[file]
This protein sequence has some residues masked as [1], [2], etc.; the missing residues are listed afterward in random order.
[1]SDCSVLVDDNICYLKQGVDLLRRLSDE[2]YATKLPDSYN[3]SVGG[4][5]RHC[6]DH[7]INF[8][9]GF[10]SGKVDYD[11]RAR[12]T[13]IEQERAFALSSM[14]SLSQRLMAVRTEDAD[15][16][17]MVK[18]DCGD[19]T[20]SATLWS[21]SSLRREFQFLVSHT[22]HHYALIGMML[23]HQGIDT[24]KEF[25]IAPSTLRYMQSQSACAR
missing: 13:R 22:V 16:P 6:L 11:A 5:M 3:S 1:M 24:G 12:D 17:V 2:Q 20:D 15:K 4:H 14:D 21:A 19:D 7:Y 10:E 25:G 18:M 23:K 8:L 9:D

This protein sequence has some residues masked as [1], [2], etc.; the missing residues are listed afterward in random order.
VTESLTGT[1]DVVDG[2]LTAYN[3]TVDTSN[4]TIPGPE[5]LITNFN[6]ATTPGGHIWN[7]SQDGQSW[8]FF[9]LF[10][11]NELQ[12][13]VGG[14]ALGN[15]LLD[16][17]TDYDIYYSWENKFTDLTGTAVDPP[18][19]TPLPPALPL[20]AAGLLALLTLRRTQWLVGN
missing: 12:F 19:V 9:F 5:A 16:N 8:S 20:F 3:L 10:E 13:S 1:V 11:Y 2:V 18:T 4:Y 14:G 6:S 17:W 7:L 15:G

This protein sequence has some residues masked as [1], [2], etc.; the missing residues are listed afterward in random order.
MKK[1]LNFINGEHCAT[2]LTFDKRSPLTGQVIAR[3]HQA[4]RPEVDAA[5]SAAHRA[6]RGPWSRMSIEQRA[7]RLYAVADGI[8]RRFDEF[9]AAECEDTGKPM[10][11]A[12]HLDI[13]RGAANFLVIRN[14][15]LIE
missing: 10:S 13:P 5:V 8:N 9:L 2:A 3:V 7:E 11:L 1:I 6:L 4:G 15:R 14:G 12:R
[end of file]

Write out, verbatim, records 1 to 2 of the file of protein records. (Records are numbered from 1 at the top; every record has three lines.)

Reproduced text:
This protein sequence has some residues masked as [1], [2], etc.; the missing residues are listed afterward in random order.
[1]SDCSVLVDDNICYLKQGVDLLRRLSDE[2]YATKLPDSYN[3]SVGG[4][5]RHC[6]DH[7]INF[8][9]GF[10]SGKVDYD[11]RAR[12]T[13]IEQERAFALSSM[14]SLSQRLMAVRTEDAD[15][16][17]MVK[18]DCGD[19]T[20]SATLWS[21]SSLRREFQFLVSHT[22]HHYALIGMML[23]HQGIDT[24]KEF[25]IAPSTLRYMQSQSACAR
missing: 13:R 22:V 16:P 6:L 11:A 5:M 3:S 1:M 24:G 12:D 17:V 2:Q 20:D 15:K 4:H 14:D 21:A 19:D 7:Y 10:E 25:G 18:M 23:K 8:L 9:D

This protein sequence has some residues masked as [1], [2], etc.; the missing residues are listed afterward in random order.
VTESLTGT[1]DVVDG[2]LTAYN[3]TVDTSN[4]TIPGPE[5]LITNFN[6]ATTPGGHIWN[7]SQDGQSW[8]FF[9]LF[10][11]NELQ[12][13]VGG[14]ALGN[15]LLD[16][17]TDYDIYYSWENKFTDLTGTAVDPP[18][19]TPLPPALPL[20]AAGLLALLTLRRTQWLVGN
missing: 12:F 19:V 9:F 5:A 16:N 8:S 20:F 3:L 10:E 13:S 1:V 11:Y 2:V 18:T 4:Y 14:G 6:S 17:W 7:L 15:G